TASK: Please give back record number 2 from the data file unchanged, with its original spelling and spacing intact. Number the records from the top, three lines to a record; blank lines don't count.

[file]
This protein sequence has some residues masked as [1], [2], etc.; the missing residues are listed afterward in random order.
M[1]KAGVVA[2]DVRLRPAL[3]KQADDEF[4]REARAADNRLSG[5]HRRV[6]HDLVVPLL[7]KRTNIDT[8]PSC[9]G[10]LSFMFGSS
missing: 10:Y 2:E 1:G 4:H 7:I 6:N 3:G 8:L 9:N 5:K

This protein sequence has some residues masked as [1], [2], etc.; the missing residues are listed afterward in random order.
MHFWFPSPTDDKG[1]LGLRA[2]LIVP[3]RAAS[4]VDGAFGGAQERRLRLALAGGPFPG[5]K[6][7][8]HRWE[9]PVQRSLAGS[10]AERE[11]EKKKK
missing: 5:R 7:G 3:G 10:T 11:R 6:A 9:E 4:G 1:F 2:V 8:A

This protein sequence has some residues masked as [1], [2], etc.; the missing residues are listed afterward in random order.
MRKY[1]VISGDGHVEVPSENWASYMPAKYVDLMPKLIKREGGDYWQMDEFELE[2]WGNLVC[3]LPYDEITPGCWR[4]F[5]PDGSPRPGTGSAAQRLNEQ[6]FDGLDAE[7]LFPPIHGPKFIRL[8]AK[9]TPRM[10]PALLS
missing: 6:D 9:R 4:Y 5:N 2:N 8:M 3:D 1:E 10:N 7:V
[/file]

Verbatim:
This protein sequence has some residues masked as [1], [2], etc.; the missing residues are listed afterward in random order.
MHFWFPSPTDDKG[1]LGLRA[2]LIVP[3]RAAS[4]VDGAFGGAQERRLRLALAGGPFPG[5]K[6][7][8]HRWE[9]PVQRSLAGS[10]AERE[11]EKKKK
missing: 5:R 7:G 3:G 10:T 11:R 6:A 9:E 4:G 1:F 2:V 8:A